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Besbes, Hana; Smart, George; Buranapanichkit, Dujdow; Kloukinas, Christos; Andreopoulos, Yiannis (2013)
Languages: English
Types: Article
Subjects: TK

Classified by OpenAIRE into

arxiv: Computer Science::Networking and Internet Architecture
Future deployments of wireless sensor network (WSN) infrastructures for environmental or event monitoring are expected to be equipped with energy harvesters (e.g. piezoelectric, thermal, photovoltaic) in order to substantially increase their autonomy. In this paper we derive conditions for energy neutrality, i.e. perpetual energy autonomy per sensor node, by balancing the node's expected energy consumption with its expected energy harvesting capability. Our analysis assumes a uniformly-formed WSN, i.e. a network comprising identical transmitter sensor nodes and identical receiver/relay sensor nodes with a balanced cluster-tree topology. The proposed framework is parametric to: (i) the duty cycle for the network activation; (ii) the number of nodes in the same tier of the cluster-tree topology; (iii) the consumption rate of the receiver node(s) that collect (and possibly relay) data along with their own; (iv) the marginal probability density function (PDF) characterizing the data transmission rate per node; (v) the expected amount of energy harvested by each node. Based on our analysis, we obtain the number of nodes leading to the minimumenergy harvestingrequirement for each tier of the WSN cluster-tree topology. We also derive closed-form expressions for the difference in the minimum energy harvesting requirements between four transmission rate PDFs in function of the WSN parameters. Our analytic results are validated via experiments using TelosB sensor nodes and an energy measurement testbed. Our framework is useful for feasibility studies on energy harvesting technologies in WSNs and for optimizing the operational settings of hierarchical WSN-based monitoring infrastructures prior to time-consuming testing and deployment within the application environment.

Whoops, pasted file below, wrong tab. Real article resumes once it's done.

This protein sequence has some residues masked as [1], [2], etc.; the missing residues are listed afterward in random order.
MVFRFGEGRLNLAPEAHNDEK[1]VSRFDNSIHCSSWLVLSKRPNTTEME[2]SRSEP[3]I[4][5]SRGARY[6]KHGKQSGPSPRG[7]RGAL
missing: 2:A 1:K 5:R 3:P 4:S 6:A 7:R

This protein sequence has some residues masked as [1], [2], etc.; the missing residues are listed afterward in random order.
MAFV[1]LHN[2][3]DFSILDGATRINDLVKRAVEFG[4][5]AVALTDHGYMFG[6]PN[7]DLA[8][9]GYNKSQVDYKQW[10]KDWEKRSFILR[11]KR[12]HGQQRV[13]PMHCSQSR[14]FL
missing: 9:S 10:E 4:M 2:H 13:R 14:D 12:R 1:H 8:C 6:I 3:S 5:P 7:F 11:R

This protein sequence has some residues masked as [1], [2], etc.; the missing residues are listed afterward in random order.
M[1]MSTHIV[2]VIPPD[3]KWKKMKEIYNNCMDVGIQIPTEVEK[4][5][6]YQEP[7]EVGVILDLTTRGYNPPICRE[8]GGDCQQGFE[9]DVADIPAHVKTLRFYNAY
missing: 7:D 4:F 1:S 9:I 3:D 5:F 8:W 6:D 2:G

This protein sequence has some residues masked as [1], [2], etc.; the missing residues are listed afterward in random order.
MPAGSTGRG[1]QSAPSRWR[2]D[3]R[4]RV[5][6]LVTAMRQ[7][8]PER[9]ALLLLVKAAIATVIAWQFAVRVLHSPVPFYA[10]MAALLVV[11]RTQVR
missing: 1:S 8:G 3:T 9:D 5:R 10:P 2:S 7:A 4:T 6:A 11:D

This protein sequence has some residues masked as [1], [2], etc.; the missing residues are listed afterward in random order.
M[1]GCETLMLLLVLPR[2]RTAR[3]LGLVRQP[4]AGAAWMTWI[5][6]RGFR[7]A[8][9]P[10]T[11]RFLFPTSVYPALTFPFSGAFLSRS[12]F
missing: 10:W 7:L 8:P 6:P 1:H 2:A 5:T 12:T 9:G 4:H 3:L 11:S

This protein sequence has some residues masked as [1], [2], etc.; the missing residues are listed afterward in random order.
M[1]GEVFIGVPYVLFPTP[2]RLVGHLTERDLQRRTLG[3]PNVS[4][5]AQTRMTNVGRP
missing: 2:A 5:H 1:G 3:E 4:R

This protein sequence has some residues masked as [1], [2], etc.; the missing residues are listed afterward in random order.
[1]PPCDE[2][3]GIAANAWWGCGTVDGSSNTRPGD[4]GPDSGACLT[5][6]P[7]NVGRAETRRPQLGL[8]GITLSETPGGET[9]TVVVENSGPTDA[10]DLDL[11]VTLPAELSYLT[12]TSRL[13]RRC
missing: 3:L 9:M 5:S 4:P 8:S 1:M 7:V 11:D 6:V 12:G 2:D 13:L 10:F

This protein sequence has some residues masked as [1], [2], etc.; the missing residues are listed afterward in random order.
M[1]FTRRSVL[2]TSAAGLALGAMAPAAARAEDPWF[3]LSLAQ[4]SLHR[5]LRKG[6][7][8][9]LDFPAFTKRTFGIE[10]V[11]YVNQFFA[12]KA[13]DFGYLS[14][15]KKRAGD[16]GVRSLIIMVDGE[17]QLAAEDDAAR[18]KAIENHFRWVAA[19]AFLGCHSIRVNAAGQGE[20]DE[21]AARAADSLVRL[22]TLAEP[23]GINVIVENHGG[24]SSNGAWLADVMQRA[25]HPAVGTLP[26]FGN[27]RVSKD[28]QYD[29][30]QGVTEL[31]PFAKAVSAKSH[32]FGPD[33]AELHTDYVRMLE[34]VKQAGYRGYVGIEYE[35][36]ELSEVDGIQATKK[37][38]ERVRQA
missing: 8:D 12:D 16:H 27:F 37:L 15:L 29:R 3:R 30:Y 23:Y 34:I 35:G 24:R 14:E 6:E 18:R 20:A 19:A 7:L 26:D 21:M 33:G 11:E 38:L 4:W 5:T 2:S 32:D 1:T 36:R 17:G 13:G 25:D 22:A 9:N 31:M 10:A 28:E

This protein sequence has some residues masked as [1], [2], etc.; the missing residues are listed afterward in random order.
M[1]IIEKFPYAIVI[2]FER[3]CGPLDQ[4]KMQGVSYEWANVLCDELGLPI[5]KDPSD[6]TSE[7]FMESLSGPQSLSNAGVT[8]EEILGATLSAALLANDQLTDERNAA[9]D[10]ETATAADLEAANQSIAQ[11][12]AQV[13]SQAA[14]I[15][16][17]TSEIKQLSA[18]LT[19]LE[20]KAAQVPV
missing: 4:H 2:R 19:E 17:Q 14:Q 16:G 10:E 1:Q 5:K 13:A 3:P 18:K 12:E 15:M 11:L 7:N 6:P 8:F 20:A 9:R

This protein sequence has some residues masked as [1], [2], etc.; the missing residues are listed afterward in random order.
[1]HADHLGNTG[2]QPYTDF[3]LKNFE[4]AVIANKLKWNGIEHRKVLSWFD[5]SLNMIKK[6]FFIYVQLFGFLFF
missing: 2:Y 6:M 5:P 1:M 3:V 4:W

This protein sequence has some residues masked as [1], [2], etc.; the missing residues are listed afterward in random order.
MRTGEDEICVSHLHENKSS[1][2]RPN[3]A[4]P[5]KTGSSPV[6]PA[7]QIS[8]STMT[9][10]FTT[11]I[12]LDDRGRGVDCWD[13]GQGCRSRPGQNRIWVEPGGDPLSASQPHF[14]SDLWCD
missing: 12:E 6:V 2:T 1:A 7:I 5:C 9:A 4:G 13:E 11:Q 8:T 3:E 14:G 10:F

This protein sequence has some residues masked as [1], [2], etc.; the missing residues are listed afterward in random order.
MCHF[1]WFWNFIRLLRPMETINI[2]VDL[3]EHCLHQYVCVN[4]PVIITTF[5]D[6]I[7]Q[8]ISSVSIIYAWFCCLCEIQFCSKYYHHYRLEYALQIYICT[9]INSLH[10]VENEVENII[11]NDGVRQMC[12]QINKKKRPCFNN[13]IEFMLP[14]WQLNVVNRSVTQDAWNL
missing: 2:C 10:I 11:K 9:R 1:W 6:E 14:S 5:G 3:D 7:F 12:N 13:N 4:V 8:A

• The results below are discovered through our pilot algorithms. Let us know how we are doing!

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